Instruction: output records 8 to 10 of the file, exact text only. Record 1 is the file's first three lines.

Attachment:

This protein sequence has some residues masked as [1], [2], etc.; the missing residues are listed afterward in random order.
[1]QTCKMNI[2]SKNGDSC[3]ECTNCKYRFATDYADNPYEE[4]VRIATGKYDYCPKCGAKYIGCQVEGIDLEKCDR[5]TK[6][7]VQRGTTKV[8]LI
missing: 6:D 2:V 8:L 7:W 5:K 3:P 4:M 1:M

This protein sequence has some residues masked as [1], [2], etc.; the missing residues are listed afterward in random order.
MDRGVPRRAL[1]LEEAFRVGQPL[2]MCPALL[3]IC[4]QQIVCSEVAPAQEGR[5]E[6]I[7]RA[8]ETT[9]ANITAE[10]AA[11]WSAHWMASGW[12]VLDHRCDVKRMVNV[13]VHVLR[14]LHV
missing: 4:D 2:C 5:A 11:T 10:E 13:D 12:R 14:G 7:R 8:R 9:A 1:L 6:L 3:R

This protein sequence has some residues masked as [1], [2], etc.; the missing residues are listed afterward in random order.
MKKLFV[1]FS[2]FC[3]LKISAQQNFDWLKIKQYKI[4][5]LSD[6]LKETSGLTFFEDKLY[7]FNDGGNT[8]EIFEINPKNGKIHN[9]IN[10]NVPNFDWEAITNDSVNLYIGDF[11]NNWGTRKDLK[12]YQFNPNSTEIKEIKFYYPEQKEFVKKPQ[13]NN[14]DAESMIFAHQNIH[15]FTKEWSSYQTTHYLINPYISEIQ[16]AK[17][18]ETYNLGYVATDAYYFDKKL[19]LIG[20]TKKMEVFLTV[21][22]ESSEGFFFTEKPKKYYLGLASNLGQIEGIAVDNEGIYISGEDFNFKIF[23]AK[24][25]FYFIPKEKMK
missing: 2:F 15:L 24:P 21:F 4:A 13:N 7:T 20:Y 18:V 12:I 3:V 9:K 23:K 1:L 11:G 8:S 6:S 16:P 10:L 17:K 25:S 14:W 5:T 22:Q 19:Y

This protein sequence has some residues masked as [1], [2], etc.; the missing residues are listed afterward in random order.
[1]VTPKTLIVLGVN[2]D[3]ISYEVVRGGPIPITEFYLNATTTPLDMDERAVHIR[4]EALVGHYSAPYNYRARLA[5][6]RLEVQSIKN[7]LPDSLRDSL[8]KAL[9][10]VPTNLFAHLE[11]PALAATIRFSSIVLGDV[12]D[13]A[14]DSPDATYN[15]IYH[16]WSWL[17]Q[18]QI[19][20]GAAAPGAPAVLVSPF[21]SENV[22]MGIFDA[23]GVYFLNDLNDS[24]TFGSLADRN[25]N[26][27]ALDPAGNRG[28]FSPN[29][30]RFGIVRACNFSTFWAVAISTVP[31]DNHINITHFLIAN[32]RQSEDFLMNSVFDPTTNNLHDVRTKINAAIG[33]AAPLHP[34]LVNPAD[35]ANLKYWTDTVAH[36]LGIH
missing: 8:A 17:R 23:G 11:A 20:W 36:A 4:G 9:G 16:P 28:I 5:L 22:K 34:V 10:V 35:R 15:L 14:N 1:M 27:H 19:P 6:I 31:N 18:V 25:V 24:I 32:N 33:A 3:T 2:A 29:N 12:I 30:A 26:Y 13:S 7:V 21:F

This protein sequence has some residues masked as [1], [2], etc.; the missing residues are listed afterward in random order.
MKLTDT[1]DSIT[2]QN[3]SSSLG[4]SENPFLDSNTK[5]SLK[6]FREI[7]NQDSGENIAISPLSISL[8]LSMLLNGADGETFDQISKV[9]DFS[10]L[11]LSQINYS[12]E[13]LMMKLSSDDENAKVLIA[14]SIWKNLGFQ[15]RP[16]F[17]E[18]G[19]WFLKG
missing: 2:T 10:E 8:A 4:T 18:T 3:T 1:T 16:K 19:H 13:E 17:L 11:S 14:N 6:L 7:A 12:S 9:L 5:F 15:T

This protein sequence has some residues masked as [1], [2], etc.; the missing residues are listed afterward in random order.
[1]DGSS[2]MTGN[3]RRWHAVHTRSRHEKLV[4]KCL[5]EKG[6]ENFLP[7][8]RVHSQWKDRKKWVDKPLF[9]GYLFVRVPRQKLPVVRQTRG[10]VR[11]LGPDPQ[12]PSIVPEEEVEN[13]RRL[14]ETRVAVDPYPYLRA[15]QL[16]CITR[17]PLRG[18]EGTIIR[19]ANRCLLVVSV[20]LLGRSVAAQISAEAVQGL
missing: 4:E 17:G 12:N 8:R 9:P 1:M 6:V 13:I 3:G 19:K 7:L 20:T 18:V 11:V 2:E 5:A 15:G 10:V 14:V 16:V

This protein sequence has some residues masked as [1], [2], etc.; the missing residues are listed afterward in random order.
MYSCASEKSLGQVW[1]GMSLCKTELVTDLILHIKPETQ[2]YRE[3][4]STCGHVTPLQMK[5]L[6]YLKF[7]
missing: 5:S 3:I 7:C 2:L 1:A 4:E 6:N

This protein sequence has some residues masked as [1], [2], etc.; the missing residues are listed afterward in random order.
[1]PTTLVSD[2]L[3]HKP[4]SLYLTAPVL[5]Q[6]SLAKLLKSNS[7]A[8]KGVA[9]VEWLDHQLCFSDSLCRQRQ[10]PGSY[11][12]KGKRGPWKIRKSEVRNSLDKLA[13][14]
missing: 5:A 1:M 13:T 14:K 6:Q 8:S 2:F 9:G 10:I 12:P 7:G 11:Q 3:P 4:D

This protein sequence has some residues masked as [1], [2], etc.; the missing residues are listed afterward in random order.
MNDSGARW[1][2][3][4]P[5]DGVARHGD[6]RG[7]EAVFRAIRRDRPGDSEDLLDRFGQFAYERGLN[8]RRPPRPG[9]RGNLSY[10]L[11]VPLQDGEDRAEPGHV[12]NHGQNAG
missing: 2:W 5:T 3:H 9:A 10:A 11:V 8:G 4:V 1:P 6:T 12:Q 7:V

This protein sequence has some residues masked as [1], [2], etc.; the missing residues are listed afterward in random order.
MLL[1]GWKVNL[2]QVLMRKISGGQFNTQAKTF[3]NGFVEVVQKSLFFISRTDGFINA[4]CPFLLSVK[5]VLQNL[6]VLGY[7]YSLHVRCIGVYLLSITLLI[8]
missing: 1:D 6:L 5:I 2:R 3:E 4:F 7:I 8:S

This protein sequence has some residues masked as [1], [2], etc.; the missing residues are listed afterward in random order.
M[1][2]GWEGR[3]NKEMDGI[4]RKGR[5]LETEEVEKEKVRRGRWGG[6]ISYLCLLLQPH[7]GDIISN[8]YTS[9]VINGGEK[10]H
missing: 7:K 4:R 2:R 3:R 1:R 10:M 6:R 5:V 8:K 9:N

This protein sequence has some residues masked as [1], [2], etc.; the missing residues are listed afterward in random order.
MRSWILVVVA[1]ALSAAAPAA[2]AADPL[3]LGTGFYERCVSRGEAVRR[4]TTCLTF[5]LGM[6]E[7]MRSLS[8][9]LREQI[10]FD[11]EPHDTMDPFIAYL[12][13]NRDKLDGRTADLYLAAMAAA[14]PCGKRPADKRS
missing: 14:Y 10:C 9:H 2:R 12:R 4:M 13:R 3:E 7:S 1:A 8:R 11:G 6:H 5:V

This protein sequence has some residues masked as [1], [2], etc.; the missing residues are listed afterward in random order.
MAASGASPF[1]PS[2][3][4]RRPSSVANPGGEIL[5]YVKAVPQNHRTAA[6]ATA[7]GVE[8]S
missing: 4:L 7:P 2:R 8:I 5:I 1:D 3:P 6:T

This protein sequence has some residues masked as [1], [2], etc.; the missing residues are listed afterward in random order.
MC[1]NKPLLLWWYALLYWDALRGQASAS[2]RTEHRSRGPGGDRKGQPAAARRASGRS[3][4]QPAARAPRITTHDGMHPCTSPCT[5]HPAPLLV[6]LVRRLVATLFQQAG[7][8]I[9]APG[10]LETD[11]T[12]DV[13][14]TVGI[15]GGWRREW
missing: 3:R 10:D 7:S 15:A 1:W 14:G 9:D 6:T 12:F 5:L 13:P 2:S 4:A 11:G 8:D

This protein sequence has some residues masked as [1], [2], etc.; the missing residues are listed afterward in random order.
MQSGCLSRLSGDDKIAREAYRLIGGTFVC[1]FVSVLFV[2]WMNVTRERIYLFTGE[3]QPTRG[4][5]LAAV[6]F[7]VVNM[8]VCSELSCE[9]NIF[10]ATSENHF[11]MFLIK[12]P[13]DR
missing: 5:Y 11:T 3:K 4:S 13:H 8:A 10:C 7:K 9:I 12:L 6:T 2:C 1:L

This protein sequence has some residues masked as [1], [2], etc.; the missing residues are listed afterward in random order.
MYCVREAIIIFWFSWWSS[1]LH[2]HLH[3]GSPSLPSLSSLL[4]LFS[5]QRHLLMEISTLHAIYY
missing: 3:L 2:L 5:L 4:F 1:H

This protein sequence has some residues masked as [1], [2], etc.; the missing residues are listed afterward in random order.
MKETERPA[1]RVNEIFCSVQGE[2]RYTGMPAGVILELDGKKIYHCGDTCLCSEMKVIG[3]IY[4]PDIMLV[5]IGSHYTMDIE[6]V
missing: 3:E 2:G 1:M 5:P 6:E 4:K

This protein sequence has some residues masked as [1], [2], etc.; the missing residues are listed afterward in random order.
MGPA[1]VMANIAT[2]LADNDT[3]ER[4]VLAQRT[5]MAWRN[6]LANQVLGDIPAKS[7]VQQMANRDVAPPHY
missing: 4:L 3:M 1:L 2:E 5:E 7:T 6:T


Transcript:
This protein sequence has some residues masked as [1], [2], etc.; the missing residues are listed afterward in random order.
[1]PTTLVSD[2]L[3]HKP[4]SLYLTAPVL[5]Q[6]SLAKLLKSNS[7]A[8]KGVA[9]VEWLDHQLCFSDSLCRQRQ[10]PGSY[11][12]KGKRGPWKIRKSEVRNSLDKLA[13][14]
missing: 5:A 1:M 13:T 14:K 6:Q 8:S 2:F 9:G 10:I 12:P 7:G 11:Q 3:P 4:D

This protein sequence has some residues masked as [1], [2], etc.; the missing residues are listed afterward in random order.
MNDSGARW[1][2][3][4]P[5]DGVARHGD[6]RG[7]EAVFRAIRRDRPGDSEDLLDRFGQFAYERGLN[8]RRPPRPG[9]RGNLSY[10]L[11]VPLQDGEDRAEPGHV[12]NHGQNAG
missing: 2:W 5:T 3:H 9:A 10:A 11:V 8:G 4:V 1:P 6:T 12:Q 7:V

This protein sequence has some residues masked as [1], [2], etc.; the missing residues are listed afterward in random order.
MLL[1]GWKVNL[2]QVLMRKISGGQFNTQAKTF[3]NGFVEVVQKSLFFISRTDGFINA[4]CPFLLSVK[5]VLQNL[6]VLGY[7]YSLHVRCIGVYLLSITLLI[8]
missing: 1:D 6:L 5:I 2:R 3:E 4:F 7:I 8:S